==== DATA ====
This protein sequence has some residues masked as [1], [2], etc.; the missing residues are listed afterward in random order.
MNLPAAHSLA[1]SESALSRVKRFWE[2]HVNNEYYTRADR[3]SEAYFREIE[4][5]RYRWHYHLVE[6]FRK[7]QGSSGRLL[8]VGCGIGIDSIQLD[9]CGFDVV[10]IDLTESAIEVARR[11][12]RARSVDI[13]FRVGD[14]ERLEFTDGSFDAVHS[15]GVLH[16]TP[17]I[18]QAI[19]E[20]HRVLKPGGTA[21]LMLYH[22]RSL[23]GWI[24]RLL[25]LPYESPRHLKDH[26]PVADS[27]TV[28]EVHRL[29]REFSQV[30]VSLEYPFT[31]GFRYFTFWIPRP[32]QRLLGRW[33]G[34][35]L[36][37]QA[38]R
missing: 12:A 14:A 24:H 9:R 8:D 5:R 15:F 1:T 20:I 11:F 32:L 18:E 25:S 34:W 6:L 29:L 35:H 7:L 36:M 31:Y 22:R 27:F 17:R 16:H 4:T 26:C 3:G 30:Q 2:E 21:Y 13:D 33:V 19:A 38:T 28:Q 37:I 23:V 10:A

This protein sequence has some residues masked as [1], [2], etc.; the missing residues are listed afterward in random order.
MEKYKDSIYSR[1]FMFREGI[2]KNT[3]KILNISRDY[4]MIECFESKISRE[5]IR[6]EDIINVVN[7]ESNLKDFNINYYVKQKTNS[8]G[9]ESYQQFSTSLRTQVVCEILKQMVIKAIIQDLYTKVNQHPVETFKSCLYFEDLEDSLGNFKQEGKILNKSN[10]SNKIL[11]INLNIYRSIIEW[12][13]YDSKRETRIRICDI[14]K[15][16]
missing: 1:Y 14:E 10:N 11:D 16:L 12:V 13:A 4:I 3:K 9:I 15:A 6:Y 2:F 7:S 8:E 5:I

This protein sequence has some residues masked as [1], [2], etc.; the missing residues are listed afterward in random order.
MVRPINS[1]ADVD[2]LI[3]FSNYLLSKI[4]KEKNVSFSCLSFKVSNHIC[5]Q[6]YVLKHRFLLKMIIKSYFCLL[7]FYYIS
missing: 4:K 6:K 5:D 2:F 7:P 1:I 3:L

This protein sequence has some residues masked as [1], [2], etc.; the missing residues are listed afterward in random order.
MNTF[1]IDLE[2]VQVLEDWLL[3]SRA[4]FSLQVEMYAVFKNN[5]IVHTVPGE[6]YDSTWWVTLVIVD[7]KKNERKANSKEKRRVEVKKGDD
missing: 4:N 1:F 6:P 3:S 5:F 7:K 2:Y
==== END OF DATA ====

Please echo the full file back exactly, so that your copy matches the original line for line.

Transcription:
This protein sequence has some residues masked as [1], [2], etc.; the missing residues are listed afterward in random order.
MNLPAAHSLA[1]SESALSRVKRFWE[2]HVNNEYYTRADR[3]SEAYFREIE[4][5]RYRWHYHLVE[6]FRK[7]QGSSGRLL[8]VGCGIGIDSIQLD[9]CGFDVV[10]IDLTESAIEVARR[11][12]RARSVDI[13]FRVGD[14]ERLEFTDGSFDAVHS[15]GVLH[16]TP[17]I[18]QAI[19]E[20]HRVLKPGGTA[21]LMLYH[22]RSL[23]GWI[24]RLL[25]LPYESPRHLKDH[26]PVADS[27]TV[28]EVHRL[29]REFSQV[30]VSLEYPFT[31]GFRYFTFWIPRP[32]QRLLGRW[33]G[34][35]L[36][37]QA[38]R
missing: 12:A 14:A 24:H 9:R 8:D 5:R 15:F 1:T 20:I 11:F 32:L 18:E 25:S 34:W 6:L 29:L 35:H 7:L 36:M 31:Y 22:R 27:F 17:R 16:H 4:T 26:C 3:G 30:Q 2:E 21:Y 13:D 33:V 19:A 38:T 28:Q 37:I 23:V 10:A

This protein sequence has some residues masked as [1], [2], etc.; the missing residues are listed afterward in random order.
MEKYKDSIYSR[1]FMFREGI[2]KNT[3]KILNISRDY[4]MIECFESKISRE[5]IR[6]EDIINVVN[7]ESNLKDFNINYYVKQKTNS[8]G[9]ESYQQFSTSLRTQVVCEILKQMVIKAIIQDLYTKVNQHPVETFKSCLYFEDLEDSLGNFKQEGKILNKSN[10]SNKIL[11]INLNIYRSIIEW[12][13]YDSKRETRIRICDI[14]K[15][16]
missing: 1:Y 14:E 10:N 11:D 16:L 12:V 13:A 4:I 3:K 9:I 15:A 6:Y 2:F 7:S 8:E 5:I

This protein sequence has some residues masked as [1], [2], etc.; the missing residues are listed afterward in random order.
MVRPINS[1]ADVD[2]LI[3]FSNYLLSKI[4]KEKNVSFSCLSFKVSNHIC[5]Q[6]YVLKHRFLLKMIIKSYFCLL[7]FYYIS
missing: 4:K 6:K 5:D 2:F 7:P 1:I 3:L

This protein sequence has some residues masked as [1], [2], etc.; the missing residues are listed afterward in random order.
MNTF[1]IDLE[2]VQVLEDWLL[3]SRA[4]FSLQVEMYAVFKNN[5]IVHTVPGE[6]YDSTWWVTLVIVD[7]KKNERKANSKEKRRVEVKKGDD
missing: 4:N 1:F 6:P 3:S 5:F 7:K 2:Y